South Korea’s gender pay gap highest in OECD
The gender wage gap in South Korea was 31.5% last year, according to the Organisation for Economic Cooperation and Development (OECD), meaning that women earned 31.5% less than men on average.
OECD’s definition of the gender pay gap is the difference between median earnings of men and women relative to the median earnings of men. The organisation analysed the data of 14 of the 38 countries that have publicised the latest 2020 figures, and South Korea looks set to rank number 1 again.
The ranking puts the US as number 2 with the percentage at 17.7%, followed by the UK (12.3%), Chile (8.6%), Sweden (7.4%) and New Zealand (4.6%).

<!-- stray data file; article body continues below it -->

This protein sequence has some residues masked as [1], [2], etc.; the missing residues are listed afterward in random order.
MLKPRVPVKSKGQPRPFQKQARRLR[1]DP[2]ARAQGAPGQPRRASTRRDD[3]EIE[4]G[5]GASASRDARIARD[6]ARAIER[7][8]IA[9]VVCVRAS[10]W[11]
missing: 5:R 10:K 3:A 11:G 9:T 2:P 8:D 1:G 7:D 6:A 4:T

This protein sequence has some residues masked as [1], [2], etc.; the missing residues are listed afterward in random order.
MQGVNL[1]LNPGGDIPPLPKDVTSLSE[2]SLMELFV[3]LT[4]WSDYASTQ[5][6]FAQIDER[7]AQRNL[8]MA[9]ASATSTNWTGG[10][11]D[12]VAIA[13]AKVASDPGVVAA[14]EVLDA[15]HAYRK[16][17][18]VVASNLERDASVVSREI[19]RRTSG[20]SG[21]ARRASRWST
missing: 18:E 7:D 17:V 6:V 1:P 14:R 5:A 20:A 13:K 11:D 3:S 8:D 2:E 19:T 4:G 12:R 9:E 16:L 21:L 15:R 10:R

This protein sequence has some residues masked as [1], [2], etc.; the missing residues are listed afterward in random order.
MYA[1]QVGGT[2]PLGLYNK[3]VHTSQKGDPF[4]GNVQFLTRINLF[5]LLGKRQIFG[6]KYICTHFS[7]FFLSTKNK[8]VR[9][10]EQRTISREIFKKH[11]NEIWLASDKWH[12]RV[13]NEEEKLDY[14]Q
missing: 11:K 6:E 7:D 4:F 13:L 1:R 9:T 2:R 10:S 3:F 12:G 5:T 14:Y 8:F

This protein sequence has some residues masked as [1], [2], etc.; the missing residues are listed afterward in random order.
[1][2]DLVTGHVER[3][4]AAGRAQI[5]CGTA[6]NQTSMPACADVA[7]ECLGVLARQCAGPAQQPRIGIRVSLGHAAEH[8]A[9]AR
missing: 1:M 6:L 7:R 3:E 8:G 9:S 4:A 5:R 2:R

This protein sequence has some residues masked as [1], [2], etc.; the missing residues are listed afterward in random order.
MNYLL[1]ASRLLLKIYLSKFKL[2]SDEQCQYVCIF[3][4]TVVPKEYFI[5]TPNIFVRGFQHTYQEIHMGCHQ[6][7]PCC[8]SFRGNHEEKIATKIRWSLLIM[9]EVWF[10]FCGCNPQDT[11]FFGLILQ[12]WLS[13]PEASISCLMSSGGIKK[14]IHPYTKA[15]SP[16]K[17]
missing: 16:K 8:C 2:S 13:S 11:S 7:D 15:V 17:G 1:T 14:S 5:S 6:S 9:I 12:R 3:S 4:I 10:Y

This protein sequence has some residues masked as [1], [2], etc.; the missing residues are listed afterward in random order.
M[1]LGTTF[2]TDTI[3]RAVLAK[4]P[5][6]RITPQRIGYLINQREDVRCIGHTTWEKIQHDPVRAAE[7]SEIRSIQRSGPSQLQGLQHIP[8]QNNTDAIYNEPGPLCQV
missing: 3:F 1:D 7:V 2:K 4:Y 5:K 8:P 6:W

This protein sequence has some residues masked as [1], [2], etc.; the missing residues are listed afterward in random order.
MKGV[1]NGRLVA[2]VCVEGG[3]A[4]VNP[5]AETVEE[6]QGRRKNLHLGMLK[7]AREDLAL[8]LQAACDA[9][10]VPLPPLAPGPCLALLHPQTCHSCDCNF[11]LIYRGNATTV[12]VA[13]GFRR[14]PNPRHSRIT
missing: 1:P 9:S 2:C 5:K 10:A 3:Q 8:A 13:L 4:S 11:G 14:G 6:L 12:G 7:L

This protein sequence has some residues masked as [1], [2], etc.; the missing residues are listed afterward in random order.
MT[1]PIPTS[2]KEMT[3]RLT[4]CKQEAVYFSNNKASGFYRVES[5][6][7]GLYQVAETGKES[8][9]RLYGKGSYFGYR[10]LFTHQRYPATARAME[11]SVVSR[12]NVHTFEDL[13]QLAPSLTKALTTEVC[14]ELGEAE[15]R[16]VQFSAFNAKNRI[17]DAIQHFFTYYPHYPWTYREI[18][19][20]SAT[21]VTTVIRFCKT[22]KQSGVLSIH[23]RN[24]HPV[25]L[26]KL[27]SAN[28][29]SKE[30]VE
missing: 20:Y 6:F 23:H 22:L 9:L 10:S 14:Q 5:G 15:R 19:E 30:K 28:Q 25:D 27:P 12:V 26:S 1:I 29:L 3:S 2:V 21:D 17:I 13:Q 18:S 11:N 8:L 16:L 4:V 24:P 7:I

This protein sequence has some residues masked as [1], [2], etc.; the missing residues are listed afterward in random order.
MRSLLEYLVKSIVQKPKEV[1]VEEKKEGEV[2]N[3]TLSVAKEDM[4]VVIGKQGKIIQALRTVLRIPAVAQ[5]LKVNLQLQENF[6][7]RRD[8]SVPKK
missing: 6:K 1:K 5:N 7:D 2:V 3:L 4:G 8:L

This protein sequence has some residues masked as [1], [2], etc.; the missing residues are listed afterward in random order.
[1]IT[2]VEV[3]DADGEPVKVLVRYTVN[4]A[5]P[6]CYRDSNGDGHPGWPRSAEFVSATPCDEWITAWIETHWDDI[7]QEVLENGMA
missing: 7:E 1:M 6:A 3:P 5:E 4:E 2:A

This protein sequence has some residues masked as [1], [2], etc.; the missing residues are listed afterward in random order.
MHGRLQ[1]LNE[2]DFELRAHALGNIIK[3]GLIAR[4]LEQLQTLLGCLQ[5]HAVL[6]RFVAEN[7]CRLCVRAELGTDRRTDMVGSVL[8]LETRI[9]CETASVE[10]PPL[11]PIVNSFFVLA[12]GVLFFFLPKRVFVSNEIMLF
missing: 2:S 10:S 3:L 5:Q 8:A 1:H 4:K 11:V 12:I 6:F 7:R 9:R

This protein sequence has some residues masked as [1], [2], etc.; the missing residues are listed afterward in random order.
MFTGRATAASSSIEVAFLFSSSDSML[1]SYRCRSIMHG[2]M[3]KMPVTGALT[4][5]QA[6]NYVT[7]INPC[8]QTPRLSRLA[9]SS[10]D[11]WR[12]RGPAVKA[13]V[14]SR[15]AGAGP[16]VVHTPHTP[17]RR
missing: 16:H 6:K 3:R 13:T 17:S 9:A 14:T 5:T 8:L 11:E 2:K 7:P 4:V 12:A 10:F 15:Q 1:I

Only four, including South Korea, of the 38 members have been posting more than 20% in recent years, and South Korea is the only member with a figure exceeding 30%. The OECD 2019 average figure was 12.5%.
South Korea has always been at the top position since the OECD started compiling the relevant data in 1995.
Many reasons have been put forth for the high ranking, including underemployment of women reentering the labour market after childbirth, sexual discrimination, and women being not taking on physically risky and demanding jobs in construction and heavy industry, according to The Korea Herald.